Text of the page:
What is an elbow fracture?
Elbow fractures typically occur in the olecranon, the pointy bone at the tip of the elbow, when the bone breaks or cracks. This is a common injury that can be an isolated incident or part of a more serious condition. If the bone breaks into pieces and those pieces become displaced within the elbow, this is known as a displaced fracture. A fracture in which bone sticks out through the skin is known as an open fracture.
Your elbow joint is made up of bone, cartilage, ligaments and fluid. Muscles and tendons help the elbow joint move. The elbow is made up of three bones: the humerus (a bone in the upper arm) and the radius and the ulna (two bones in the forearm).
Elbow fractures are usually painful and cause limited range of motion. The area is usually tender to the touch, and moving it tends to cause sharp, sudden pains.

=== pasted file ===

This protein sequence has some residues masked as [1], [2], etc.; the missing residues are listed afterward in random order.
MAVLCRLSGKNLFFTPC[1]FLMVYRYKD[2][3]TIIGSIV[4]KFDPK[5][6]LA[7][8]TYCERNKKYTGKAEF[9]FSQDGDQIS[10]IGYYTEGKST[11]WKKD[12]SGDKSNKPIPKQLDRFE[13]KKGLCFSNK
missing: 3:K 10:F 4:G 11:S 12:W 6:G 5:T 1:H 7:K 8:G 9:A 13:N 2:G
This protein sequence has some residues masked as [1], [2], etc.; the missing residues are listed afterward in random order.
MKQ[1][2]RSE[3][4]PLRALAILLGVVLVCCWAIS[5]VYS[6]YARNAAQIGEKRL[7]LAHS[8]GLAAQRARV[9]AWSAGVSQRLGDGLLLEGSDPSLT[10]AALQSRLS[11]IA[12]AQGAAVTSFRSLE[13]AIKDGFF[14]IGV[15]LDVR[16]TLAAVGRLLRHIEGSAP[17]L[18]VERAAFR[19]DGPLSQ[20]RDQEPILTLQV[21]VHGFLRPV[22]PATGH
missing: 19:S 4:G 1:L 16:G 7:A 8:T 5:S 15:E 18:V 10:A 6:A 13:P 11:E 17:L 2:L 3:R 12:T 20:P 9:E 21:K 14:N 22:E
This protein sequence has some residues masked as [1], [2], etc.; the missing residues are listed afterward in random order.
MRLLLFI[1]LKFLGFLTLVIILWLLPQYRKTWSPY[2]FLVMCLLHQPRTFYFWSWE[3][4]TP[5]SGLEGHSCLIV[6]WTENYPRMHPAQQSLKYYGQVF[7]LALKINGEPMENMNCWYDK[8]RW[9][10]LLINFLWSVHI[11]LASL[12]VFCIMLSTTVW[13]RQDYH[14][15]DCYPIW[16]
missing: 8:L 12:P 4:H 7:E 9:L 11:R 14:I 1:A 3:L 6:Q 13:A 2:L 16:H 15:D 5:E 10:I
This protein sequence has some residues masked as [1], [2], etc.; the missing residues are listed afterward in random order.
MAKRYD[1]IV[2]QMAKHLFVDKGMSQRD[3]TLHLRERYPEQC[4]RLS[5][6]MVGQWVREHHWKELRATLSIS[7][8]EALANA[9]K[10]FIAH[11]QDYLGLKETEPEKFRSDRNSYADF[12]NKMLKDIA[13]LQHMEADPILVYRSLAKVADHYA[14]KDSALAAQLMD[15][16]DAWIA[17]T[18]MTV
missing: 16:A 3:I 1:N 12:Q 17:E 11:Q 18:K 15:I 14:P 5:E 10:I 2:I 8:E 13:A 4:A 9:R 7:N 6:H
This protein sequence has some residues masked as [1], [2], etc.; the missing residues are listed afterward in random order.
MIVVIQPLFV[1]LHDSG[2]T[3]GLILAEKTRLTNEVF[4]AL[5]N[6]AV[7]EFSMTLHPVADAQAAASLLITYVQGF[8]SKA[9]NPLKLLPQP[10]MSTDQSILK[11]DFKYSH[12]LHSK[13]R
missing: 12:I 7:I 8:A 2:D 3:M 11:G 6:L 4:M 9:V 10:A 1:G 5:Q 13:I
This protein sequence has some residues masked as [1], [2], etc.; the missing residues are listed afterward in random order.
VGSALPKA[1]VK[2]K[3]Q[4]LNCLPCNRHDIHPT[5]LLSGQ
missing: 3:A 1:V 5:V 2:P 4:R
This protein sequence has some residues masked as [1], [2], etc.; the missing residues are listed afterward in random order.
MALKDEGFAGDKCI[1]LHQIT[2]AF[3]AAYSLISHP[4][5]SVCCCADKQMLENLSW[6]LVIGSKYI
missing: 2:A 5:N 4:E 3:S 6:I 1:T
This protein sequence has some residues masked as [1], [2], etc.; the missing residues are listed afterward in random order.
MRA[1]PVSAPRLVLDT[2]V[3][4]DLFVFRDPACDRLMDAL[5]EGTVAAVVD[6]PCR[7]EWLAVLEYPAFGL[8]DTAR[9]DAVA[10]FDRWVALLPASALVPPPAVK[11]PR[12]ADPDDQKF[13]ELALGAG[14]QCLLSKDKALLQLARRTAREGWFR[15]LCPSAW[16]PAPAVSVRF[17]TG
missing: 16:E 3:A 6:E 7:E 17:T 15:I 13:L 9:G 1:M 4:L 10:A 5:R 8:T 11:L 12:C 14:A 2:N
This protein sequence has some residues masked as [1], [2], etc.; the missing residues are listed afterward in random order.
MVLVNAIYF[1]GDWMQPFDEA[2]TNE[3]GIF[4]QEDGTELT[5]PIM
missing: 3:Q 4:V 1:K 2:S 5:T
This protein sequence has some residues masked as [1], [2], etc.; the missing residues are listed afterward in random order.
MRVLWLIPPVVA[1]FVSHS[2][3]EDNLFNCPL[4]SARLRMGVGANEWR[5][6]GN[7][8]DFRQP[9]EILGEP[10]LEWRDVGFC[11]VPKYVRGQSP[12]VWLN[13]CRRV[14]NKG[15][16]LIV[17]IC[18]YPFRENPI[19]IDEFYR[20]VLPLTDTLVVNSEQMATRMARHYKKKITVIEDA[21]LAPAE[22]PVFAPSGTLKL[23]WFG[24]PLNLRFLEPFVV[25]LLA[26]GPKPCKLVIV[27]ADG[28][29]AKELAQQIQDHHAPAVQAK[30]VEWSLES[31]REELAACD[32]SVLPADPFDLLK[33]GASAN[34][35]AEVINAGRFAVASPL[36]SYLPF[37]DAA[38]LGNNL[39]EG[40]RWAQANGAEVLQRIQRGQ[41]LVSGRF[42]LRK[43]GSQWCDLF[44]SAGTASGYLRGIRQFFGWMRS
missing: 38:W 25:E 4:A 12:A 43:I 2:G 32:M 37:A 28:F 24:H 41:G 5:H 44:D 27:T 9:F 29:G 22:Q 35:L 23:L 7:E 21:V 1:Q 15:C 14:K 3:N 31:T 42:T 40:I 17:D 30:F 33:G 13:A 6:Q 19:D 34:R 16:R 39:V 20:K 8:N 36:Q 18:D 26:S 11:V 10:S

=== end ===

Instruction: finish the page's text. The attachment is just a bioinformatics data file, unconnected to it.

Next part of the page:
Other symptoms include:
- Bruising and swelling at the tip or back of the elbow
- Instability in the joint, with the feeling that the elbow may “pop out”
- Bruising that travels up or down the arm
- Numbness in the fingers
Elbow fractures are typically caused by accidents, such as falling directly on the elbow or receiving some kind of blunt force to the joint. They often occur when someone falls on an outstretched arm with the elbow locked.
Elbow fractures can be treated with nonsurgical or surgical treatment options, depending on the severity of the fracture and other factors that affect the area. If a fracture is not displaced and only cracked, nonsurgical treatment—such as immobilizing the elbow in a splint and taking anti-inflammatories—can be used. If the fracture is displaced or open, surgery is usually required. Surgery for elbow fractures usually involves repositioning the bones and securing them in place until they heal.